By Simona Levet
South Africans are high-rollers. According to PwC’s Gaming Outlook 2012: Betting on the future, “in 2011 South Africans wagered R257.6bn, which equates to more than R8 000 per adult gamer”.
The report shows that gambling revenue is highly correlated to the state of the economy: when the economic chips are down, gaming revenue declines and vice versa. The gaming industry has shown significant growth in 2011; according to the report, the total amount wagered by players across all types of gambling increased 10.6%. With a steady economic growth profile, PwC projects that this could grow to R349.6b in 2016.
Of the provinces, the report reveals that Gauteng gamblers wager the most on lady luck. The province generated 42.7% of total gaming revenues in 2011, followed by KwaZulu Natal (18%) and the Western Cape (15%).
Total gaming revenue – the amount wagered minus the amount returned in winnings – totalled R18.4 billion in 2011. Casino gambling takes top slot, generating R14.9bn or 80% of the total. Sports betting follows at R2.2bn.
Stereotyped as the preserve of the grey-haired residents of old-age homes, bingo is in fact one of the fastest growing segments – although it accounts for just 1.3% of total revenues. Between 2012 and 2016, PwC believes that turnover for Bingo will rise by 20% per annum (Compound Annual Growth Rate).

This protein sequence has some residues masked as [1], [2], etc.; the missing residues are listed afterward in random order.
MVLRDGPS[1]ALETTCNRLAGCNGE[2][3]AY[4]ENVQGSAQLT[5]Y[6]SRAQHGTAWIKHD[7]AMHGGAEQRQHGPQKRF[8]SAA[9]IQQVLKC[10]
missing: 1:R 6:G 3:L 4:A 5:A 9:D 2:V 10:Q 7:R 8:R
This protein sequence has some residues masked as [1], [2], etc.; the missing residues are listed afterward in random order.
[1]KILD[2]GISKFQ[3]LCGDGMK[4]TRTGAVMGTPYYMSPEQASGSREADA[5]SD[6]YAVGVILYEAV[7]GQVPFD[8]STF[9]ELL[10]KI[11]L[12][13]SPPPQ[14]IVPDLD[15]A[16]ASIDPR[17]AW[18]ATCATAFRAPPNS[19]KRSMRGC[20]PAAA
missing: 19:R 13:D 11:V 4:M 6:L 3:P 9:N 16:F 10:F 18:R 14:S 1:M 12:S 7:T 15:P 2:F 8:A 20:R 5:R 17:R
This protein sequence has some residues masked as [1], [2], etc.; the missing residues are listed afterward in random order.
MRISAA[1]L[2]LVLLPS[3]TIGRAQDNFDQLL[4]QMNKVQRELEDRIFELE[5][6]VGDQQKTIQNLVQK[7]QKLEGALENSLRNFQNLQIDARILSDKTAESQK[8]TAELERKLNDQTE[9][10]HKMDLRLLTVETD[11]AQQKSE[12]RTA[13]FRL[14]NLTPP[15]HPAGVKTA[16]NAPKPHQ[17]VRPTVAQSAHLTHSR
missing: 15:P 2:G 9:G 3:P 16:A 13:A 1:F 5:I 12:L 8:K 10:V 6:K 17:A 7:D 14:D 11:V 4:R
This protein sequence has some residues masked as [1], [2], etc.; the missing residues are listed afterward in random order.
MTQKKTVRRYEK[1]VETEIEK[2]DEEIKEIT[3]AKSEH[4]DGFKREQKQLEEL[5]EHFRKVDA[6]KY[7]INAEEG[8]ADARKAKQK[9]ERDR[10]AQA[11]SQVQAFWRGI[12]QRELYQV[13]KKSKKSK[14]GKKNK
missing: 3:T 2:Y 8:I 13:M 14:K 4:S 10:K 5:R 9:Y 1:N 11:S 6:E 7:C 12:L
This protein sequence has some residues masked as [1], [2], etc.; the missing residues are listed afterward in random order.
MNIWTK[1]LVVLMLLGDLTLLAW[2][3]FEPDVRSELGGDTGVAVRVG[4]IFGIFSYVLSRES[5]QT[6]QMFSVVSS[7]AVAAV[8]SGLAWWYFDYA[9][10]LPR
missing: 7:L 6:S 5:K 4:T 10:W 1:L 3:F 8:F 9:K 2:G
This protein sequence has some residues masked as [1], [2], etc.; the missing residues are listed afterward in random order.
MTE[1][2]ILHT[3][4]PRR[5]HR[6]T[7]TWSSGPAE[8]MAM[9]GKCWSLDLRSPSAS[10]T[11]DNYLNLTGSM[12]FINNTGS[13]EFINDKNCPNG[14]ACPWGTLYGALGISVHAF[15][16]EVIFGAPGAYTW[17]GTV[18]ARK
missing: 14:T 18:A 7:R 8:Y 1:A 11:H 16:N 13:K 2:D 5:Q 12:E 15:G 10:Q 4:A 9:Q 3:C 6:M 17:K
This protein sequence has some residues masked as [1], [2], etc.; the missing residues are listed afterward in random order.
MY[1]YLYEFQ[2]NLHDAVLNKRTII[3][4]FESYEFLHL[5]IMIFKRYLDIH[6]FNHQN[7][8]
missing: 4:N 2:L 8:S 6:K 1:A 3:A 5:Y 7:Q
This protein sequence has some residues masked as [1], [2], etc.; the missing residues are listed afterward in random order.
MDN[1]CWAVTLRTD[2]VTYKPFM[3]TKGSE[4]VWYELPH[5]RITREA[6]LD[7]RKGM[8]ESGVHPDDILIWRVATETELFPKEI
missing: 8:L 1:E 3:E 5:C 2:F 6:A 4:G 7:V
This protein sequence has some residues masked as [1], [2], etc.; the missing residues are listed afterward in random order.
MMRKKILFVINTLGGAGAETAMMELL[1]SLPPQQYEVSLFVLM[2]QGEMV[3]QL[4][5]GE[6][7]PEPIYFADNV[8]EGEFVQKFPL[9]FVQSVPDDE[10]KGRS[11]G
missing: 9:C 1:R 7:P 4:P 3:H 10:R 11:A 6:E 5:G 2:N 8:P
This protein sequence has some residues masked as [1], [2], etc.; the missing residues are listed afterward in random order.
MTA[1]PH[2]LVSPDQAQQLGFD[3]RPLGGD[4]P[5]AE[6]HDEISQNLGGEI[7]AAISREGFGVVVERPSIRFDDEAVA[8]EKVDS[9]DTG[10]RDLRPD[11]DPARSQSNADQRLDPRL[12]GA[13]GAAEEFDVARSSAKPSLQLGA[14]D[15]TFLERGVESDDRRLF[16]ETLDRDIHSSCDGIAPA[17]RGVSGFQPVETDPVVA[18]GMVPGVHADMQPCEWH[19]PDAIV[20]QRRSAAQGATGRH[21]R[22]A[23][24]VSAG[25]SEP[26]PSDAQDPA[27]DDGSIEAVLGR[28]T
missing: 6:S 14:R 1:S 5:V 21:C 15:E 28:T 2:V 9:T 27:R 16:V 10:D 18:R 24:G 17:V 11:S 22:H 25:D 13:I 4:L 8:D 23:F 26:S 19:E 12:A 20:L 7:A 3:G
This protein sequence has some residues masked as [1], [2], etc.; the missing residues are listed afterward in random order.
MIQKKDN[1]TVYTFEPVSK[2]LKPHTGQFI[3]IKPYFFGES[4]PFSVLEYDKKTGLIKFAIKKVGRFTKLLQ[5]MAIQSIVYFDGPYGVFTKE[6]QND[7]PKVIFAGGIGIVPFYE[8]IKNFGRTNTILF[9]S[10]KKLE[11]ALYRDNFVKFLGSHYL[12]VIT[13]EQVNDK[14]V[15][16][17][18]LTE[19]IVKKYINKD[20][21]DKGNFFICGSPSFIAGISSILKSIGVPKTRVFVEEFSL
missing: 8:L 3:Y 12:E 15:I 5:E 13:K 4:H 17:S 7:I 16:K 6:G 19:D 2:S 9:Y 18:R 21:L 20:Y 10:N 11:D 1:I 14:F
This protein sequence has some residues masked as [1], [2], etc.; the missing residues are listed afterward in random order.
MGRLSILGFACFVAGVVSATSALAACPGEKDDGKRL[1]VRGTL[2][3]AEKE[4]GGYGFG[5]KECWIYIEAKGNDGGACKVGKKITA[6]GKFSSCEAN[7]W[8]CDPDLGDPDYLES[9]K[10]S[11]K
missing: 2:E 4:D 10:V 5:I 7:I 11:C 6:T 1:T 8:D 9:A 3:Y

The gambling industry is high-stakes in more ways than one. As Nikki Forster, Leader-Gaming at PwC, explains in the report, “the margins are low, a large portion of the costs are fixed, regulatory compliance is stringent and profitability depends on volume”.
The proliferation of sports betting companies, particularly online, is not surprising when you consider that this segment has the highest gross margin – 12.2% in 2011 – and an average of 15.9% during the past five years. Horseracing makes up 78% of sports betting, generating R1.7bn in gross gaming revenues in 2011.
When it comes to sports betting (both online and offline), Gauteng again has the biggest stake – over 60% of total revenues.
Is it true that the house always wins? The report authors write that “because of their high payout rates, part of the appeal of casinos, LPMs, sports betting and bingo is that there is a reasonable chance a gambler may come out ahead, although over the long run, gamblers in the aggregate lose”.
One of the gaming industry winners is the government. Gaming taxes and levies contributed R1.8 bn in 2011, up 9.8% from 2010. Casino gaming made up 76.7% of the total.
According to the report, the anticipated imposition of a 1% tax on casino gross gaming revenues next year will result in a 16.9% increase in taxes and levies for casinos in 2013.
You can download the full report from the PwC by clicking here.